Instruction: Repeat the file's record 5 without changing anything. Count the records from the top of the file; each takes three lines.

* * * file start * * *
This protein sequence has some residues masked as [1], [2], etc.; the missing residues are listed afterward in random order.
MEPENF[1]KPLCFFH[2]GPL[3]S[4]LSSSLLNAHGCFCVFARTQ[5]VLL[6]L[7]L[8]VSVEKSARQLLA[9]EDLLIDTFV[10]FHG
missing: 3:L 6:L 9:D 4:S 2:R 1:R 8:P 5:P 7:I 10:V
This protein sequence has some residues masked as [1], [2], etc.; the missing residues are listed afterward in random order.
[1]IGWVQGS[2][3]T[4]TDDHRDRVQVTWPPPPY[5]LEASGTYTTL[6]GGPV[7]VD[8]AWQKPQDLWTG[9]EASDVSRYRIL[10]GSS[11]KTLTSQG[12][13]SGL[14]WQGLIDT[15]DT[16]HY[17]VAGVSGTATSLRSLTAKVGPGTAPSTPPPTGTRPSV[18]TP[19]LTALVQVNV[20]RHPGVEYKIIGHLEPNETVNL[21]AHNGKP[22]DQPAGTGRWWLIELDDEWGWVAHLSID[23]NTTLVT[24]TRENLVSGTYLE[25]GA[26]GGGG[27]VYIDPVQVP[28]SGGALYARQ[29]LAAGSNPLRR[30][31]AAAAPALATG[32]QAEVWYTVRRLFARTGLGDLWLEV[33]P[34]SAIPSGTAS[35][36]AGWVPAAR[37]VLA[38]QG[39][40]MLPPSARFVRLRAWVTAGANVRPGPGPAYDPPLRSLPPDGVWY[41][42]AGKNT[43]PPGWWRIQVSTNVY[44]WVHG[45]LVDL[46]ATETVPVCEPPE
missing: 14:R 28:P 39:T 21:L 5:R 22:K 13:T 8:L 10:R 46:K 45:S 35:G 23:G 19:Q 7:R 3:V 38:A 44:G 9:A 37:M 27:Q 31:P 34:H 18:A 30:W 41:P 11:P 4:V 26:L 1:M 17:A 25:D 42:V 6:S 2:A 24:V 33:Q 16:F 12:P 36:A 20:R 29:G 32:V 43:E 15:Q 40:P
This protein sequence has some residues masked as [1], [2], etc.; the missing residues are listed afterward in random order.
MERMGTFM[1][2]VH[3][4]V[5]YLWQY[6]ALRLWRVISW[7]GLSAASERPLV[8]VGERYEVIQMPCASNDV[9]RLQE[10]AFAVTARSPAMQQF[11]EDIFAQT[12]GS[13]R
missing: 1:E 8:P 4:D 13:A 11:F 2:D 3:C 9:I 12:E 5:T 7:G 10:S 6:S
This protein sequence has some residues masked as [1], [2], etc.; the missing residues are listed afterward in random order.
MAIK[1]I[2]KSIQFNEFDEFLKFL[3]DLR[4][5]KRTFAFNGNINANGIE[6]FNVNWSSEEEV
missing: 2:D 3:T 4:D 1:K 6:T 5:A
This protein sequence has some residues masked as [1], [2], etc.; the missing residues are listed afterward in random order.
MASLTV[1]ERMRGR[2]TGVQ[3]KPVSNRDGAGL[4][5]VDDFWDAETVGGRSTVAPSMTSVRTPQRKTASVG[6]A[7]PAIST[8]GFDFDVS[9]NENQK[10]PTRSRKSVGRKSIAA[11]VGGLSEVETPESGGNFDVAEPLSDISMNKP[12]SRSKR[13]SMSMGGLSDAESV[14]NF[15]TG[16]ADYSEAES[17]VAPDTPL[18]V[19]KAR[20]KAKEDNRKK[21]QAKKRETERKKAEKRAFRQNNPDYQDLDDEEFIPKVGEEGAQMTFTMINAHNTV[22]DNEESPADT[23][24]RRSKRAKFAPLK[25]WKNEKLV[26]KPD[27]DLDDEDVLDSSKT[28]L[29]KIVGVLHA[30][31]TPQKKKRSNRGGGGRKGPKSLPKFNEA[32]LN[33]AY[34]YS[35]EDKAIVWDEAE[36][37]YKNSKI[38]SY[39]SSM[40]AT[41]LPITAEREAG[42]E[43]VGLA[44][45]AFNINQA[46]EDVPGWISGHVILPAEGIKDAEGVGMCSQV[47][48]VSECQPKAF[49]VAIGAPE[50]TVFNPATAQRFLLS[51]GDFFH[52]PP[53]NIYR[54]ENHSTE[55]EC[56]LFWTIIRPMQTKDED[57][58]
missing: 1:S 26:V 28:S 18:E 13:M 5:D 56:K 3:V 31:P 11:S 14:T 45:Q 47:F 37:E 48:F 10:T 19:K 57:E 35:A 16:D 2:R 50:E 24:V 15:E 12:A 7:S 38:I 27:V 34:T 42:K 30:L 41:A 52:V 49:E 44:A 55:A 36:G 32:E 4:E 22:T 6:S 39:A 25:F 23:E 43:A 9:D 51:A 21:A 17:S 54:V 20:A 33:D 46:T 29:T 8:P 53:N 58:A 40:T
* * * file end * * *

This protein sequence has some residues masked as [1], [2], etc.; the missing residues are listed afterward in random order.
MASLTV[1]ERMRGR[2]TGVQ[3]KPVSNRDGAGL[4][5]VDDFWDAETVGGRSTVAPSMTSVRTPQRKTASVG[6]A[7]PAIST[8]GFDFDVS[9]NENQK[10]PTRSRKSVGRKSIAA[11]VGGLSEVETPESGGNFDVAEPLSDISMNKP[12]SRSKR[13]SMSMGGLSDAESV[14]NF[15]TG[16]ADYSEAES[17]VAPDTPL[18]V[19]KAR[20]KAKEDNRKK[21]QAKKRETERKKAEKRAFRQNNPDYQDLDDEEFIPKVGEEGAQMTFTMINAHNTV[22]DNEESPADT[23][24]RRSKRAKFAPLK[25]WKNEKLV[26]KPD[27]DLDDEDVLDSSKT[28]L[29]KIVGVLHA[30][31]TPQKKKRSNRGGGGRKGPKSLPKFNEA[32]LN[33]AY[34]YS[35]EDKAIVWDEAE[36][37]YKNSKI[38]SY[39]SSM[40]AT[41]LPITAEREAG[42]E[43]VGLA[44][45]AFNINQA[46]EDVPGWISGHVILPAEGIKDAEGVGMCSQV[47][48]VSECQPKAF[49]VAIGAPE[50]TVFNPATAQRFLLS[51]GDFFH[52]PP[53]NIYR[54]ENHSTE[55]EC[56]LFWTIIRPMQTKDED[57][58]
missing: 1:S 26:V 28:S 18:E 13:M 5:D 56:K 3:V 31:P 11:S 14:T 45:Q 47:F 37:E 48:F 10:T 19:K 57:E 35:A 16:D 2:R 50:E 24:V 15:E 12:A 7:S 38:I 27:V 34:T 42:K 30:L 41:A 52:V 49:E 44:A 55:A 36:G 32:E 4:E 22:T 6:S 39:A 25:F 23:E 43:A 9:D 51:A 21:A 17:S 54:V 20:A 33:D 46:T 29:T 8:P 53:N 58:A 40:T